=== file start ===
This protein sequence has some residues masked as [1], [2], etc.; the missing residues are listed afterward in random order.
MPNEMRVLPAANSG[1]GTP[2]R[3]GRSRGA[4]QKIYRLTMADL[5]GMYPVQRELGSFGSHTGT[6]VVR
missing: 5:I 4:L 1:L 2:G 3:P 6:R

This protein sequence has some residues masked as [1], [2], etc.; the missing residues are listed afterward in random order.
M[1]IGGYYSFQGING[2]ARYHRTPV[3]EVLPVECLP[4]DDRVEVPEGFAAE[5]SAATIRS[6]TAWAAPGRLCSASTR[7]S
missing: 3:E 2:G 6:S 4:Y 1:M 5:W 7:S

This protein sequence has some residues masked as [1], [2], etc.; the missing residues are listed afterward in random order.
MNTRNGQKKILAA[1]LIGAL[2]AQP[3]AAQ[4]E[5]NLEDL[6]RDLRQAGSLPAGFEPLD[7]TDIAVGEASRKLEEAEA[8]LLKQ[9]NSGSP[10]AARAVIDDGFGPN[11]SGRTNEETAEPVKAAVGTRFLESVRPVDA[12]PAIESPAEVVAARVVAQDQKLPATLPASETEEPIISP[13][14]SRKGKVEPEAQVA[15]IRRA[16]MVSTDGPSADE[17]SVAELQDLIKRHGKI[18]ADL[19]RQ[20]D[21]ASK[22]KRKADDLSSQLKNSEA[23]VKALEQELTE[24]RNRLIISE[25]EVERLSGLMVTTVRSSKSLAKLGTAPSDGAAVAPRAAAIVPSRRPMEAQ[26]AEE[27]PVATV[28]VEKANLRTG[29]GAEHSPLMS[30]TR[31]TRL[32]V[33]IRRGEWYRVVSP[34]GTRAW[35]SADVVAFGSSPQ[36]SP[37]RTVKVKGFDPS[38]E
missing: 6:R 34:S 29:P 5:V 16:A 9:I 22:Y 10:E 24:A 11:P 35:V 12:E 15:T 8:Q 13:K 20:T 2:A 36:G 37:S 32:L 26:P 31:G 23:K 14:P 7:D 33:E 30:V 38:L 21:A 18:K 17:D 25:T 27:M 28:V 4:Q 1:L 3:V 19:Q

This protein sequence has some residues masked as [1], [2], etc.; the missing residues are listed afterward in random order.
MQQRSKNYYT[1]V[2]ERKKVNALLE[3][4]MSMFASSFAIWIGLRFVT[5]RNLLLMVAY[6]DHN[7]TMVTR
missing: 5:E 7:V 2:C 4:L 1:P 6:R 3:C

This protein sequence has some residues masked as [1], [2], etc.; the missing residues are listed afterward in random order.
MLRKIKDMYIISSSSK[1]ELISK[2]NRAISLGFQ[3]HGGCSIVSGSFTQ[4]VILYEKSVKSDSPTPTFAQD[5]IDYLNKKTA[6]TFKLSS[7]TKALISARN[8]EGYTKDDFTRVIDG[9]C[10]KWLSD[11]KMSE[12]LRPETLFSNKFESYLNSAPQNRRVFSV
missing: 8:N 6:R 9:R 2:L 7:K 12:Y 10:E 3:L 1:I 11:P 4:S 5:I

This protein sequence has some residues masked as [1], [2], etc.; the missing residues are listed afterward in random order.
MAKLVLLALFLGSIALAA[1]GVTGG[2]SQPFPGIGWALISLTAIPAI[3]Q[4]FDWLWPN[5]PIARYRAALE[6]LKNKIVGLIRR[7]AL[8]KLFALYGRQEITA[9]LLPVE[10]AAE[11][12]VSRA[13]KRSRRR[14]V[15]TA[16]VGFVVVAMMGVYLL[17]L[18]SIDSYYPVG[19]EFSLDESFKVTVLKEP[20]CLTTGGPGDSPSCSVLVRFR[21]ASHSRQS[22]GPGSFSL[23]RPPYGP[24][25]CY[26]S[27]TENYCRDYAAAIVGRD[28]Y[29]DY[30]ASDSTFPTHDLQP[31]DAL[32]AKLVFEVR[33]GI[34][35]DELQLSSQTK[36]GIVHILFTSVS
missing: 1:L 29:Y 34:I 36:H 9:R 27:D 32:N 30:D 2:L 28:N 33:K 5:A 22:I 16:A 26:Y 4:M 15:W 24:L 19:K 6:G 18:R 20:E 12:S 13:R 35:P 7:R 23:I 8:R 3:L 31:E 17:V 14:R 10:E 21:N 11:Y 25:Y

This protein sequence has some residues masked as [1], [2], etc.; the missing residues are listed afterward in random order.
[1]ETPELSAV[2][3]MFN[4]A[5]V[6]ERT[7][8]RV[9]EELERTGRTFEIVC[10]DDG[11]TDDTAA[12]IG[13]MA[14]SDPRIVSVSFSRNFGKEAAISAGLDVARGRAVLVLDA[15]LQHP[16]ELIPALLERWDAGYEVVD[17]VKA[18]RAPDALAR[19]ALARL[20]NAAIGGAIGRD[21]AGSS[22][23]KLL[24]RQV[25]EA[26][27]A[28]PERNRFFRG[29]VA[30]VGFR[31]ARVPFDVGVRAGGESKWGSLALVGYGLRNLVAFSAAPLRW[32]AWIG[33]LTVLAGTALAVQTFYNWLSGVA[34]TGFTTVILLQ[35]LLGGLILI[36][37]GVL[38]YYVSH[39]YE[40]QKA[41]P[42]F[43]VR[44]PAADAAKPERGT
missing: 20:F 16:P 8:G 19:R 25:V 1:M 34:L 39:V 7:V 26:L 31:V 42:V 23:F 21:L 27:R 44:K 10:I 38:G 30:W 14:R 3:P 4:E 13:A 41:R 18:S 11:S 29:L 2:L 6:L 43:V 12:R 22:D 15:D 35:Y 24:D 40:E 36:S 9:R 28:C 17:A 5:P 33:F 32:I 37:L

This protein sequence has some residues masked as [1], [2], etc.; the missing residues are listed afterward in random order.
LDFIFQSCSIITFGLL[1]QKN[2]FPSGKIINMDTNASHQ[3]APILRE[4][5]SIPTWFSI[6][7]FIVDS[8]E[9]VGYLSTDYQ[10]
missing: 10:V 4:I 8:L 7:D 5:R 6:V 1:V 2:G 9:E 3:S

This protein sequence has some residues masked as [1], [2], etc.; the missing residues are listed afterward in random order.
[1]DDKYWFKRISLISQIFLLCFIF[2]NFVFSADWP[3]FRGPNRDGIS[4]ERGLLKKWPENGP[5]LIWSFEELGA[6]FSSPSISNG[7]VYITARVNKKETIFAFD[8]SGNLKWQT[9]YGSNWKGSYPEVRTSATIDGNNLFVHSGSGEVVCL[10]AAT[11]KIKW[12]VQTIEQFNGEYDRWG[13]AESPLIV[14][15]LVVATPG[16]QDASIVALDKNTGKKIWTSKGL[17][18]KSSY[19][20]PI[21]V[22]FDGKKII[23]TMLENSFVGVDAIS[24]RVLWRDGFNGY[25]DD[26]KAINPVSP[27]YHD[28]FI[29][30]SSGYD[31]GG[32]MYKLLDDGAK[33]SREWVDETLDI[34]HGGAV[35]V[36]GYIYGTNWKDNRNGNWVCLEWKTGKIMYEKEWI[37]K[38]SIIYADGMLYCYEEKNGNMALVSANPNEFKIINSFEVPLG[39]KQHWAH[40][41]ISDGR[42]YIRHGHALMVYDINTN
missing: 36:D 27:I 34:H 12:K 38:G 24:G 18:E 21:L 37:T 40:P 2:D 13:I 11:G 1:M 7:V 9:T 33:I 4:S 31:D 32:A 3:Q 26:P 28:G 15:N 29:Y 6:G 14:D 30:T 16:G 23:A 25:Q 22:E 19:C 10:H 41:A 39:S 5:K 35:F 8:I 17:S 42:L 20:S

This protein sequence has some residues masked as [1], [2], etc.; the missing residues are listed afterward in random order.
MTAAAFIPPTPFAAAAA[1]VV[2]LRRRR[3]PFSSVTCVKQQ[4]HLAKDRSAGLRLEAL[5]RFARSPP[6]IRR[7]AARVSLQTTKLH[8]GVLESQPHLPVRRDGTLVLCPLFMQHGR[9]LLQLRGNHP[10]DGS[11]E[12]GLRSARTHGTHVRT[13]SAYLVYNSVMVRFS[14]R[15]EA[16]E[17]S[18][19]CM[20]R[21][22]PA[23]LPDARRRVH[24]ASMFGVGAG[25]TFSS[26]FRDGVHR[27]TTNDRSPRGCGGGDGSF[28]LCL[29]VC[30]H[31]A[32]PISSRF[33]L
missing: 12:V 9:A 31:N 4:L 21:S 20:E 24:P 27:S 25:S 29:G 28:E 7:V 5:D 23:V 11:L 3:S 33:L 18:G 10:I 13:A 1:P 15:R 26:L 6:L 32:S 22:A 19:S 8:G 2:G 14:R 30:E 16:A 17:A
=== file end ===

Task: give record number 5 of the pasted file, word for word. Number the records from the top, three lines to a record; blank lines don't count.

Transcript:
This protein sequence has some residues masked as [1], [2], etc.; the missing residues are listed afterward in random order.
MLRKIKDMYIISSSSK[1]ELISK[2]NRAISLGFQ[3]HGGCSIVSGSFTQ[4]VILYEKSVKSDSPTPTFAQD[5]IDYLNKKTA[6]TFKLSS[7]TKALISARN[8]EGYTKDDFTRVIDG[9]C[10]KWLSD[11]KMSE[12]LRPETLFSNKFESYLNSAPQNRRVFSV
missing: 8:N 6:R 9:R 2:L 7:K 12:Y 10:E 3:L 1:I 11:P 4:S 5:I